Isn't it peculiar, and riveting, how small things save small but valuable amounts of time? If you live on the 12th or the 6th floor, think of the elevator time over, say, a year, that you save or spend going up and down? I have been reflectiing on how shorter hair, for example, saves 30 seconds or so of brushing or combing! my husband quips when some car goes speeding by that the lady must be having a baby or someone is due at the hospital, but you can, in your heart of minds, imagine how great it would be to RUSH BY. To say nothing of the nonlickng of envelopes and writing of addresses trhat email spares us. Of course, I love, almost beyond memory, the part in Le petit prince about if you had more time, you would walk to the spring. I would do that, and do the equivalent, even in Manhattan, all the time in fact, which is really about time. But the snippets are fun to consider, even for a snippet of in the middle of the night time. Like Peter Brooks' Carmen iin 40 miinutes... I am reading Wittgenstein with  my students, and love Zettel because of aphoristic brevity: not just Pascal, and Char, but all fragmented intensity. 

Monday, September 8, 2014

frustrational aesthetics

so when you really need a book and you notice your students have removed it from every single bookstore you should be happy, right? ah, I found one, ok, am off to Union Square, ooof, this is that kind of blogging

Saturday, September 6, 2014

madness at midnight

So why iin the world do I accept readings in places I know naught of? I LOVED reading in New orleans, would do that like a shot again, but without looking at a map, I seem to have accepted something  in Manchester, thinking, oh you know, Manchest-by-the-sea, as in where my frien dLee lives or Manchester, Vt or somewhere, but this one turns out to be about 3 hours drive from my tiny home town of Manhattan and I won't be through reading and signing and all that until late at night AND of course I don't drive AND of course why did I accpet, except that I accept ALL  readings, I think whether from my beloved modern art cookbook or any traslated book because I love reading from poetry, etc., oh heavens above, AND it will be near Thanksgiving and various children of ours may be arriving and why iin the world, oh, that kind of I should go back to bed except that I am reading all these nex to unreadable things for my modernist singularities course and will replunge into Gide (oh you know, Paludes and Voyage d'Urien and Strait is the gate - course in English, oof) etc and would rather stay up except that we are leaving EARLY in the morning to get to Ossining (here is that?) to get on a Riverkeeper boat with a friend so I am lucky to live the way we live, really, will get back to reading and unworry about that thing people do when they lie flat and pass out, I'd rather read anyway, aloud to just plain with a glass of rum and some nuts, oh yes, I am LUCKY to live the way I do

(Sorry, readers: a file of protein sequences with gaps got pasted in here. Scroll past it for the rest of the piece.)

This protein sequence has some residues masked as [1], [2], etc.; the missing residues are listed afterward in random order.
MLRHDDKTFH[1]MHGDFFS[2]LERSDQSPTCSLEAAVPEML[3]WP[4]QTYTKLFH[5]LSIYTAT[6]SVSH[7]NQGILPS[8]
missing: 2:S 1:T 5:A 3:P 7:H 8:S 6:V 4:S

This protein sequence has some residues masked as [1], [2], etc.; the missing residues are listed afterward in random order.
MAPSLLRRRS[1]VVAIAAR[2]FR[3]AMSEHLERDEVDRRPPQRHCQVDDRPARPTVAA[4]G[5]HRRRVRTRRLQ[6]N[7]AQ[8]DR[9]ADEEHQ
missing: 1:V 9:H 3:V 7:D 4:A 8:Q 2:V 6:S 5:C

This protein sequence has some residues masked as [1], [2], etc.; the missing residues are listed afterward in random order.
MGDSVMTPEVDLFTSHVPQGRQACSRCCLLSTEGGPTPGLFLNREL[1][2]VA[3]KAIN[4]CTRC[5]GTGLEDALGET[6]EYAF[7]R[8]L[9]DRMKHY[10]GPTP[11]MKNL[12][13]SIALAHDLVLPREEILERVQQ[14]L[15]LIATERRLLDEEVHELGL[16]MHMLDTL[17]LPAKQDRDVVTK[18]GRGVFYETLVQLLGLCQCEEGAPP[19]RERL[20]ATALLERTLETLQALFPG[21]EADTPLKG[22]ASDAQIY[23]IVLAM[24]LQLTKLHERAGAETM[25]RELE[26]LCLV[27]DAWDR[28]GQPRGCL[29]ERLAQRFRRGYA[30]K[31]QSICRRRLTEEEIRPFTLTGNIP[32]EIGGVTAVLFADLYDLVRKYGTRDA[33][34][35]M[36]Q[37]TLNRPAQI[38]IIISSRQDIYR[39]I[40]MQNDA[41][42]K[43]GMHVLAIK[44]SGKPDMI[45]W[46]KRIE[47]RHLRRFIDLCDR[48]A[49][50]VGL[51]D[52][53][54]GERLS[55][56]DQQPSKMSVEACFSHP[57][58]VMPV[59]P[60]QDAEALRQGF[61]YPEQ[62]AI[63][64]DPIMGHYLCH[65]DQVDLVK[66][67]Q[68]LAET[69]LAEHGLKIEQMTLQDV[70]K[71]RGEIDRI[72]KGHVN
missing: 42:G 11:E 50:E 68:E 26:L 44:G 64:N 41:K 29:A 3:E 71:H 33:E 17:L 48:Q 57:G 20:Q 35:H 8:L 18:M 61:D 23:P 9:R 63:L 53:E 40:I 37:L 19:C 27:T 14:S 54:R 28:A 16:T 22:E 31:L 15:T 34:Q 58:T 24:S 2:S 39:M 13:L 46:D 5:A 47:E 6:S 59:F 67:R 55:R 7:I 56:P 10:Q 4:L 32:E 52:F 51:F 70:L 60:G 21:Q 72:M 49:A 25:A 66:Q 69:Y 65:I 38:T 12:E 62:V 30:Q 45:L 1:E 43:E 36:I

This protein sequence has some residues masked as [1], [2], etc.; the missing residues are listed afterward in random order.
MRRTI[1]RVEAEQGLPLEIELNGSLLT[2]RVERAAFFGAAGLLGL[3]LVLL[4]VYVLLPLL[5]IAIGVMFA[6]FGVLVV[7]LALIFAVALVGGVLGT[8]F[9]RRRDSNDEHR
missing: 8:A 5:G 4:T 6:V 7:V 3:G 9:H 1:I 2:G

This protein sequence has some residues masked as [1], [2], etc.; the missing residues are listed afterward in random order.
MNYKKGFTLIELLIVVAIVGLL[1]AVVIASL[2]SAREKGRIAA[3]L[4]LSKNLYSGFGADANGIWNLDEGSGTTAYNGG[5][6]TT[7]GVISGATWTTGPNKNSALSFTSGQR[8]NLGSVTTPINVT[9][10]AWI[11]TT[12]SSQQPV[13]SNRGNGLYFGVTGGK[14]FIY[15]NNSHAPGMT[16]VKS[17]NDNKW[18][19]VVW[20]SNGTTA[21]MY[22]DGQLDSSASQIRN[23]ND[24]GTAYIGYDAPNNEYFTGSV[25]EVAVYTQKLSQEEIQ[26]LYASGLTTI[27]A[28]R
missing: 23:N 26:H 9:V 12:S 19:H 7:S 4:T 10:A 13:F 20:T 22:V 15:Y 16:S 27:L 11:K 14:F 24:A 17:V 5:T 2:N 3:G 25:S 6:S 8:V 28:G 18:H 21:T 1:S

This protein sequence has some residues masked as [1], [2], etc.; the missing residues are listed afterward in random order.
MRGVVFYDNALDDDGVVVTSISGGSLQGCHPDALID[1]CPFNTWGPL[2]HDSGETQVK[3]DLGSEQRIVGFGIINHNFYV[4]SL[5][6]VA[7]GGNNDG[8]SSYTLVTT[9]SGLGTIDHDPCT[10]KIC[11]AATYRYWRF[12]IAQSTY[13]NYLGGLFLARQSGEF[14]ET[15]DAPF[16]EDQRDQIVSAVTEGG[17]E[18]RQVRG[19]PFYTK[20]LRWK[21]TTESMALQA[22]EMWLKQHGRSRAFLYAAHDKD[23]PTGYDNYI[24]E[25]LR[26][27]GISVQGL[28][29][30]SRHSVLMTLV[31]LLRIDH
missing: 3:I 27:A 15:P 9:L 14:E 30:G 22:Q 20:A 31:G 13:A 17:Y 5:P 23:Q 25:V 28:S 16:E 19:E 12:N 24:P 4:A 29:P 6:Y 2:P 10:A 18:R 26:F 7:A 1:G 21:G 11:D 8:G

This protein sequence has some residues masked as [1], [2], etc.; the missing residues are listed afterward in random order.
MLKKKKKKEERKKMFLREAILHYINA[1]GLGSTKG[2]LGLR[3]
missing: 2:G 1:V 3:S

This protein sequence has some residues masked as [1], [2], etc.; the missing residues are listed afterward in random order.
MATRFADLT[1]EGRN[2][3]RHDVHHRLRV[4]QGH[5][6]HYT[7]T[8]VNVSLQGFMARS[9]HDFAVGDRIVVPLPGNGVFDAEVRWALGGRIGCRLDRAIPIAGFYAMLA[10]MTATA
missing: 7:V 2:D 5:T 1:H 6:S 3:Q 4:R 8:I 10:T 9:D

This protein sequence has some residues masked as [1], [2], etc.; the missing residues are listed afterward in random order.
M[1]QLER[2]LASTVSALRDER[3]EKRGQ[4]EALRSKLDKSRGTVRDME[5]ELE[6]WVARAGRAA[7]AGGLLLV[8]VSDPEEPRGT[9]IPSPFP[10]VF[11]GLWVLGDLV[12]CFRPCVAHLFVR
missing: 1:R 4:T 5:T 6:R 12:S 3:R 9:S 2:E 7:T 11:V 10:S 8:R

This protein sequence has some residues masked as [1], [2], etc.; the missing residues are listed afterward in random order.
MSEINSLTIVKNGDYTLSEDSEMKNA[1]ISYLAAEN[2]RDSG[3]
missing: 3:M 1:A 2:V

Sunday, August 31, 2014

translational aesthetics

WHAT, say WHAT? yes, we are running a panel for the Friday Forum in the English Ph. D. Program at the CUNY graduate school where I teach, on what we are calling (bizarre, right?) TRANSLATIONAL AESTHETICS on Jan. 30, and I think we can talk about the way art translates itself into something else, and the rest, with Wayne Koestenbaum and Josh Wilner and Alyson Waters, wow, yup